Businesses are set lose $8 trillion to cybercrime over the course of the next five years, according to a new report.
Juniper Research found that enterprises around the world are more at risk due to even greater levels of internet connectivity, as well as “inadequate enterprise wide security”.
The paper, titled The Future of Cybercrime and Security: Enterprise Threats and Mitigation 2017-2022, claims that some 2.8 billion personal data records are likely to be stolen in 2017, with that number doubling to five billion three years later.
Those numbers will be particularly concerning given the increased push towards new cybersecurity systems.
However, the report claims that while progress is being made on the relevant technologies, the problem is being exacerbated by failures on the part of companies to integrate new and old systems without harming overall network security.
The research found that SMEs, many of whom typically spent less than $4,000 on security measures this year, were among the most likely to fall victim to a cyberattack, as they were less likely to implement to software updates needed to protect their network systems.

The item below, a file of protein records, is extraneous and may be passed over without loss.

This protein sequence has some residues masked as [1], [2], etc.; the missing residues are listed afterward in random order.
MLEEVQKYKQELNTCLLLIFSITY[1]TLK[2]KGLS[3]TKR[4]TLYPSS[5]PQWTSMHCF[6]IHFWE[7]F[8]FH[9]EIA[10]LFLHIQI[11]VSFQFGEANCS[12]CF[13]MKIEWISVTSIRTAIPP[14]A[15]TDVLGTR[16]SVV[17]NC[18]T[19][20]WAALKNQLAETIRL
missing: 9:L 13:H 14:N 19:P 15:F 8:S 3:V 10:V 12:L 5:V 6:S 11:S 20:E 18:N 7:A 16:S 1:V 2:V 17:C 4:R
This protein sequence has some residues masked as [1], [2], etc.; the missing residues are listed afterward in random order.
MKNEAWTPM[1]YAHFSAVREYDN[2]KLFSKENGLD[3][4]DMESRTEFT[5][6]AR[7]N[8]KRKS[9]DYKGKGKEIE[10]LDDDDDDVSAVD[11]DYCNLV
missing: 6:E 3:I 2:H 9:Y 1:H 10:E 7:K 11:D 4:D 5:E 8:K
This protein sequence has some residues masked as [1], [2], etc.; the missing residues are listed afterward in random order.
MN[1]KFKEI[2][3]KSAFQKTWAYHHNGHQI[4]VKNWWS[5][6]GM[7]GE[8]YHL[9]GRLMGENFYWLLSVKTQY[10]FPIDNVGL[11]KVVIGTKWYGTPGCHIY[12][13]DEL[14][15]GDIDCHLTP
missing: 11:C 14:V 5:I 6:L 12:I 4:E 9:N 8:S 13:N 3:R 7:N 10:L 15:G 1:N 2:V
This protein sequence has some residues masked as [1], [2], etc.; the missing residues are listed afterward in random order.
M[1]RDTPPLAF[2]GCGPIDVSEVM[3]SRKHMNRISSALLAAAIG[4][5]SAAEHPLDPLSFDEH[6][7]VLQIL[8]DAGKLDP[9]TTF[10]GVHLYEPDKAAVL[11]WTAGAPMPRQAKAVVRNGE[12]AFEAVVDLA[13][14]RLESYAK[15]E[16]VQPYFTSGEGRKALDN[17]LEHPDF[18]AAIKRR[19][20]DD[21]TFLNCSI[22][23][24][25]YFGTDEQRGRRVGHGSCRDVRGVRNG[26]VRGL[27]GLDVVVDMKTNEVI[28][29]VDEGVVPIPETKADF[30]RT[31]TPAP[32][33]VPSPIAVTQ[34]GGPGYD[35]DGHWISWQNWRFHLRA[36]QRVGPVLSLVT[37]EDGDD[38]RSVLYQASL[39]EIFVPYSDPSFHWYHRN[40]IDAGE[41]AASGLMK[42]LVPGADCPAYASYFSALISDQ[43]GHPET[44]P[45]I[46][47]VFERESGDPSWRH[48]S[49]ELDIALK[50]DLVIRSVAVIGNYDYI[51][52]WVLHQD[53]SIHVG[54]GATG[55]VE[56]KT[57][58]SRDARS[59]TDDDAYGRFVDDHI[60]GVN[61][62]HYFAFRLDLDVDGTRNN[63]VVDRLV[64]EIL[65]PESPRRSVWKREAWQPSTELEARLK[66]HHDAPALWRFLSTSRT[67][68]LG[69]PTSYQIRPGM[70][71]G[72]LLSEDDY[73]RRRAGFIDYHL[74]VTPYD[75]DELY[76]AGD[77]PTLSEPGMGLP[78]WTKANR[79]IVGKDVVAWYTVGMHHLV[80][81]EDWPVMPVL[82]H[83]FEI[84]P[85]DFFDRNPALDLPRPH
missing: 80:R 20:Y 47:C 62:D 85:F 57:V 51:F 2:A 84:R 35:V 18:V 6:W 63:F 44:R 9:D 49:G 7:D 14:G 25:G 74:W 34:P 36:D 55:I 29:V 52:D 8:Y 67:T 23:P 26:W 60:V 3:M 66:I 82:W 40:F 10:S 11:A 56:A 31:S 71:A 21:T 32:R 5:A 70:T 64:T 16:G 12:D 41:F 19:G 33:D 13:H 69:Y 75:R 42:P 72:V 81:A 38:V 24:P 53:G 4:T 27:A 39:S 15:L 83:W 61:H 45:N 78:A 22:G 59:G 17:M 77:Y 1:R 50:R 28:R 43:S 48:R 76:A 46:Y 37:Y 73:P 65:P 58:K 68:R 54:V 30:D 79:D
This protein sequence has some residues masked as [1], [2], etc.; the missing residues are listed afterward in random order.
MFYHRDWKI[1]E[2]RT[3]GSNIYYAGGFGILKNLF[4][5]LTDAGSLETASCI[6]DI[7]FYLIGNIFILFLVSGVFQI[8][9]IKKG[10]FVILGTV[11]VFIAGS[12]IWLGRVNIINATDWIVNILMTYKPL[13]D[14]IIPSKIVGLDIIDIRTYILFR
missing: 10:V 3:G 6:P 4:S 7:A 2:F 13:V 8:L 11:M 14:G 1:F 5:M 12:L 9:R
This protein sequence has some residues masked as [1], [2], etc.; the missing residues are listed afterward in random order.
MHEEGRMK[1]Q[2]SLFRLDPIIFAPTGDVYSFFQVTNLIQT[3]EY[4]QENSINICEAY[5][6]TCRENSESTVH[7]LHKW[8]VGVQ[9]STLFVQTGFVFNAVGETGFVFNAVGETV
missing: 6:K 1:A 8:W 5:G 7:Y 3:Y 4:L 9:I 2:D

Worryingly, Juniper believes that SMEs are likely to see only a marginal increase in spending on cybersecurity over the next five years, which could in turn leave companies vulnerable, particularly in the face of increasingly sophisticated ransomware attacks.
Research author James Moar, a senior analyst at Juniper Research, said: “The attacks on hospital infrastructure show that inadequate cybersecurity can now cost lives as well as money.
“Businesses of all sizes need to find the time and budget to upgrade and secure their systems, or lose the ability to perform their jobs safely, or at all.”
The recent WannaCryptor ransomware attack, also known as WannaCry, demonstrated this all too clearly, with many organizations the world over finding their computers locked, disrupting normal business.
Source: WeLiveSecurity Link: https://www.welivesecurity.com/2017/06/01/8-trillion-lost-cybercrime-next-5-years/